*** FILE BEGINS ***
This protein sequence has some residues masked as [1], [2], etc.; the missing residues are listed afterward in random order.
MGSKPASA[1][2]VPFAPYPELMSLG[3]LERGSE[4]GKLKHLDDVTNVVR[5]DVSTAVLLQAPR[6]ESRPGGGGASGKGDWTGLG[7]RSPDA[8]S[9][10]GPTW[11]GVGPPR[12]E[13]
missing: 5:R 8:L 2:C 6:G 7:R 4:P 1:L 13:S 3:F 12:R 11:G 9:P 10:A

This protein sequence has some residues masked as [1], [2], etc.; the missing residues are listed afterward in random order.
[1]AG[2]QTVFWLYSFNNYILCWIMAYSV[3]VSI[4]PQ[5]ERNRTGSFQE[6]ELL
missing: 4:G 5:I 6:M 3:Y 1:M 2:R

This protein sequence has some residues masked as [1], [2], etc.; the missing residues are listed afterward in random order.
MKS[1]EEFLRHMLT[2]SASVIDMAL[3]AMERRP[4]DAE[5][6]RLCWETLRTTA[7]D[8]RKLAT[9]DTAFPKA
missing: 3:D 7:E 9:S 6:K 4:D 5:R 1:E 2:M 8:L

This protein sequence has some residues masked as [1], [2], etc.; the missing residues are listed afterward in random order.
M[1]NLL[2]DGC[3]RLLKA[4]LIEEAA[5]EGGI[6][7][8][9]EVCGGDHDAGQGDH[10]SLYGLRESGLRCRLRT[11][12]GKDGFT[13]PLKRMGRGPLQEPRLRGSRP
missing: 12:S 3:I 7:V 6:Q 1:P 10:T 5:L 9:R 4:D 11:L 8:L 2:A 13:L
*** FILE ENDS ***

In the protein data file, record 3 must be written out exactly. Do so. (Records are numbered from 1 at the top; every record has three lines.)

This protein sequence has some residues masked as [1], [2], etc.; the missing residues are listed afterward in random order.
MKS[1]EEFLRHMLT[2]SASVIDMAL[3]AMERRP[4]DAE[5][6]RLCWETLRTTA[7]D[8]RKLAT[9]DTAFPKA
missing: 3:D 7:E 9:S 6:K 4:D 5:R 1:E 2:M 8:L